Tax plan spells pain for Bay Area

Cap­ping mort­gage de­duc­tion likely to make al­ready tight hous­ing mar­ket even tighter

The Mercury News Weekend - - FRONT PAGE - By LouisHansen lhansen@ba­yare­anews­group.com

Think the Bay Area hous­ing mar­ket is tight? It could get worse, ex­perts say, if a pro­posed Repub­li­can tax plan — slash­ing the pop­u­lar mort­gage in­ter­est de­duc­tion and lim­it­ing state and lo­cal tax write- offs — makes it into law.

The over­heated, high-priced hous­ing­mar­ket al­ready suf­fers from a lack of avail­able homes, grow­ing de­mand and limited op­tions for renters. The me­dian home price in the ninecounty re­gion in Septem­ber was $768,000, a jump of 15 per­cent from last year.

The Repub­li­can plan re­leased Thurs­day would cut the mort­gage in­ter­est de­duc­tion on new loans from $1 mil­lion to $500,000. It would also cap state and lo­cal prop­erty tax de­duc­tions at $10,000, lower than what many Bay Area res­i­dents pay an­nu­ally.

“It’ll have the­worst im­pact on the Bay Area of any place in the coun­try, be­cause hous­ing prices

are so high,” saidNela Richard­son, chief econ­o­mist for real es­tate bro­ker­age Redfin.

Over­all, she said, the tax plan pinches up­per-mid­dle class fam­i­lies. “There’s no good news for the Bay Area,” she said.

Repub­li­cans say the over­all tax pro­posal would ben­e­fit Amer­i­cans by slash­ing taxes for in­di­vid­u­als and busi­nesses. The GOP hopes to have the plan to the pres­i­dent by Christ­mas.

Jeff Bell, real­tor and chair of the Sil­i­con Val­ley As­so­ci­a­tion of Real­tors leg­isla­tive ac­tion com­mit­tee, said the tax plan could make a chal­leng­ing mar­ket even harder for first-time home buy­ers. The as­so­ci­a­tion es­ti­mated that the cut in mort­gage de­duc­tions would cost a Santa Clara County home­owner with an $800,000 mort­gage on a $1 mil­lion home about $4,800 a year.

Ex­ist­ing mort­gages are not af­fected. But Bell said the tax pro­posal would en­cour­age home­own­ers to stay put, lim­it­ing the num­ber of homes for sale in an al­ready-tight mar­ket. That, in turn, could lead to more bid­ding wars for sin­gle-fam­ily homes, he said.

“It’s clearly go­ing to have an im­pact on home­own­ers,” Bell said.

But re­cent mort­gage data sug­gests that­most Bay Area home­buy­ers are tak­ing out loans of less than $500,000, ac­cord­ing to real es­tate track­ing com­pany At­tom Data So­lu­tions. Less than 30 per­cent of the mort­gages and re­fi­nanc­ings for homes and con­do­mini­ums in Santa Clara County this year have topped $500,000. The me­dian price of a sin­gle fam­ily home in Santa Clara County last month was $1.075 mil­lion.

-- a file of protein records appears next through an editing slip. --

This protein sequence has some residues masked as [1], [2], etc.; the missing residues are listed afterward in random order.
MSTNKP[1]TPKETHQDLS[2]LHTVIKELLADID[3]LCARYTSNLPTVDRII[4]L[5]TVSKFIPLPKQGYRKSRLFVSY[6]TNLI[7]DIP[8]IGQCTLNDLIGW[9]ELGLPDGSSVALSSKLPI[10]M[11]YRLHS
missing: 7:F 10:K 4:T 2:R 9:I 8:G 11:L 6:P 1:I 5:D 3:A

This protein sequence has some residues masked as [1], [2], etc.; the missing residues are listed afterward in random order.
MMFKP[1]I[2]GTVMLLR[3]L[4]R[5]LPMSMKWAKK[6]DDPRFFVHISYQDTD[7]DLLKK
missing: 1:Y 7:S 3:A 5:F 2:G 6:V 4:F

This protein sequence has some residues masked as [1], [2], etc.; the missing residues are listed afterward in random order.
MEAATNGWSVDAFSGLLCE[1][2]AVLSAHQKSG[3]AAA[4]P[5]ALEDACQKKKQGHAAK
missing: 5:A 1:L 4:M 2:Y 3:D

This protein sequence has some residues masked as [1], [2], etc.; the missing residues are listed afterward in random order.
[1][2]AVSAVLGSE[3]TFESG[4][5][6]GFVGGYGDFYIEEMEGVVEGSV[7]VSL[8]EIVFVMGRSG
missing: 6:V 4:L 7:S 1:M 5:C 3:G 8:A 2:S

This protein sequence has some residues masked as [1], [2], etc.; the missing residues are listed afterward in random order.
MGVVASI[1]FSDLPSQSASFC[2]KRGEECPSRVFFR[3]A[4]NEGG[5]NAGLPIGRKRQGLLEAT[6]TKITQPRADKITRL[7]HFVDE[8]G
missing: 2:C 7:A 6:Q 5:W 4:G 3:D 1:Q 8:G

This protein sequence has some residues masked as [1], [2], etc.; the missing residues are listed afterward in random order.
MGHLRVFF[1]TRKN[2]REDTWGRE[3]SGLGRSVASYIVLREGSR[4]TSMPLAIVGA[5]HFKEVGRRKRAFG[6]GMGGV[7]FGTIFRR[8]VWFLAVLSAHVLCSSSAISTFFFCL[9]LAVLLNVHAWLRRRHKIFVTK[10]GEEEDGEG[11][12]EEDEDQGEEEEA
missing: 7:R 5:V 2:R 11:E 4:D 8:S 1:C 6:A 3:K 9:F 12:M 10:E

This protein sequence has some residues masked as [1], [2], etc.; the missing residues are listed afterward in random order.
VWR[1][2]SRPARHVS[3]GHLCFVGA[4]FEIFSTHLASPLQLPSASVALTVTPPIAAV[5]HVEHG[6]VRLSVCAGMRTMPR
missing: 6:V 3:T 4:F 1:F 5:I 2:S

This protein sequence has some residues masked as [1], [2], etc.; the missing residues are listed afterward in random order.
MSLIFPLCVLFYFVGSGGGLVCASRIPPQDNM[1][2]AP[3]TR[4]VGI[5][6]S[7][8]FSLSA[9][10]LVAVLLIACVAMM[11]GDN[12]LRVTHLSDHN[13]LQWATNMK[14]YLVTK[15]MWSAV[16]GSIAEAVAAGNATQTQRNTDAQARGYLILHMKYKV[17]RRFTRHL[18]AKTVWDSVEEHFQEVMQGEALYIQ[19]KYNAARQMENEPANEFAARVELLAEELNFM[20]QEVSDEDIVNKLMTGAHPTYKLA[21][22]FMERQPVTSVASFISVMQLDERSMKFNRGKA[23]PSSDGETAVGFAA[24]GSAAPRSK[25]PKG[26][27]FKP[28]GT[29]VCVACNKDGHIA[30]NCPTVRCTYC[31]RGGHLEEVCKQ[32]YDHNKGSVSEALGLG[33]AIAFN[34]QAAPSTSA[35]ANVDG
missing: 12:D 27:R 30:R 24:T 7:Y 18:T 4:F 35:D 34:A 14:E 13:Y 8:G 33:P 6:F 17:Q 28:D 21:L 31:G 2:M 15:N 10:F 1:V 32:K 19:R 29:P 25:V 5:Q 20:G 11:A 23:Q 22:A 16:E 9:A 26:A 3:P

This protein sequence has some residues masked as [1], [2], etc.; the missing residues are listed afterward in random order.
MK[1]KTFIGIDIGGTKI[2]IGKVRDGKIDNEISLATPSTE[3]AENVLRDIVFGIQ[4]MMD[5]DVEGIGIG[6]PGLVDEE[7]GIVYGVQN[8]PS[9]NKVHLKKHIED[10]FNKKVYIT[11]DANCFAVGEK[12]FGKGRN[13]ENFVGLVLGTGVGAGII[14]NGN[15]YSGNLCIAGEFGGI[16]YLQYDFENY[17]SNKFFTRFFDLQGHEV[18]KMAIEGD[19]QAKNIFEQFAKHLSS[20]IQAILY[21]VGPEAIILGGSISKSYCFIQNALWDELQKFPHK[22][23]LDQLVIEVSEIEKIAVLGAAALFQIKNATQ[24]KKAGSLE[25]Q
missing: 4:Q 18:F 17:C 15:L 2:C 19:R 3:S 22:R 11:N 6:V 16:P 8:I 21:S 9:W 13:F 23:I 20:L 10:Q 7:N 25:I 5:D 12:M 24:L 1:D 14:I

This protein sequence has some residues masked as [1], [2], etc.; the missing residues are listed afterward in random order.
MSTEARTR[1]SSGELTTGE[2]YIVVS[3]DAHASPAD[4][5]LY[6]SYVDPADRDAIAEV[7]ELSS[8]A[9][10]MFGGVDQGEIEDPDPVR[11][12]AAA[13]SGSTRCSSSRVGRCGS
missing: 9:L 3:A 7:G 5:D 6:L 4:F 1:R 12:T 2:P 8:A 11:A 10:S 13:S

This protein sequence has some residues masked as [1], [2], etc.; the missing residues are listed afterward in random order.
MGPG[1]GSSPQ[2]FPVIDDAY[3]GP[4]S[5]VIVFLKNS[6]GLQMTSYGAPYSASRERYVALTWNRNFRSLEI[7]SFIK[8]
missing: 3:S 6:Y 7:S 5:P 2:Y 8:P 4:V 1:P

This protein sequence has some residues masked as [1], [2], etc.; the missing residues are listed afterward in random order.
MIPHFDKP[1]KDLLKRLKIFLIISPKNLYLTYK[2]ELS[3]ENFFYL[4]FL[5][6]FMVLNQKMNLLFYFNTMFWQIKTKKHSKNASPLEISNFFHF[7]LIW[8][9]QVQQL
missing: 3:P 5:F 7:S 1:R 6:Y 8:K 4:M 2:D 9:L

In Alameda County, about 22 per­cent of­mort­gages and re­fi­nanc­ing loans went for more than a half-mil­lion dol­lars this year.

The num­bers re­flect buy­ers, per­haps with higher in­comes or hefty home eq­uity, com­ing into the­mar­ketwith more cash for down pay­ments.

Lo­cal builders as­so­ci­a­tions de­clined to com­ment on the bill, say­ing they were still sift­ing through the de­tails, but Na­tional As­so­ci­a­tion of Home Builders CEO Jerry Howard said the pro­posal could throw the hous­ing in­dus­try into a re­ces­sion.

“What we’ve seen is that when house val­ues start to go down, it spreads to the next mar­ket af­ter that, and an­oth­er­mar­ket, and the next thing you know you have a hous­ing re­ces­sion,” Howard told CNBC.

Cal­i­for­nia Democrats bashed the tax plan Thurs­day, ar­gu­ing it would be a boon to cor­po­ra­tions while rais­ing taxes on some mid­dle-class fam­i­lies be­cause of the elim­i­na­tion of the state and lo­cal in­come tax de­duc­tions.

“Cut­ting the­mort­gage in­ter­est de­duc­tion cap is go- ing to make al­ready un­af­ford­able hous­ing in the Bay Area even less af­ford­able, which is just what we don’t need,” saidRep. Zoe Lof­gren, of San Jose. “Along with the in­crease in taxes on mid­dle­class fam­i­lies, it’s re­ally an out­rage.”

House Mi­nor­ity Leader Nancy Pelosi told re­porters the tax plan was a “shell game” on the Amer­i­can pub­lic. “If you’re the wealth­i­est 1 per­cent, Repub­li­cans will give you the sun, the moon and the stars.”

Gov. Jerry Brown wrote let­ters to Cal­i­for­nia’s Repub- li­can mem­bers of Congress urg­ing them to vote against the plan.

“The hur­ried tax pro­posal un­veiled by Congress to­day trans­fers in­come from in­di­vid­u­als and fam­i­lies to large and pow­er­ful cor­po­rate struc­tures,” he said in a state­ment. “This is bad eco­nomic pol­icy and bad for the Amer­i­can peo­ple.”

All 14of the state’sRepub­li­can House mem­bers voted for an ear­lier bud­get bill lay­ing the ground­work for the tax plan. But as of Thurs­day af­ter­noon, only a hand­ful of the del­e­ga­tion — who could cast the de­ci­sive votes on the plan — had pub­licly com­mented on it.

Rep. Mimi Wal­ters, R-Irvine, said the plan would mean “tax rates will fall, the stan­dard fed­eral de­duc­tion will dou­ble, and­mid­dle-class work­ers will ben­e­fit.”

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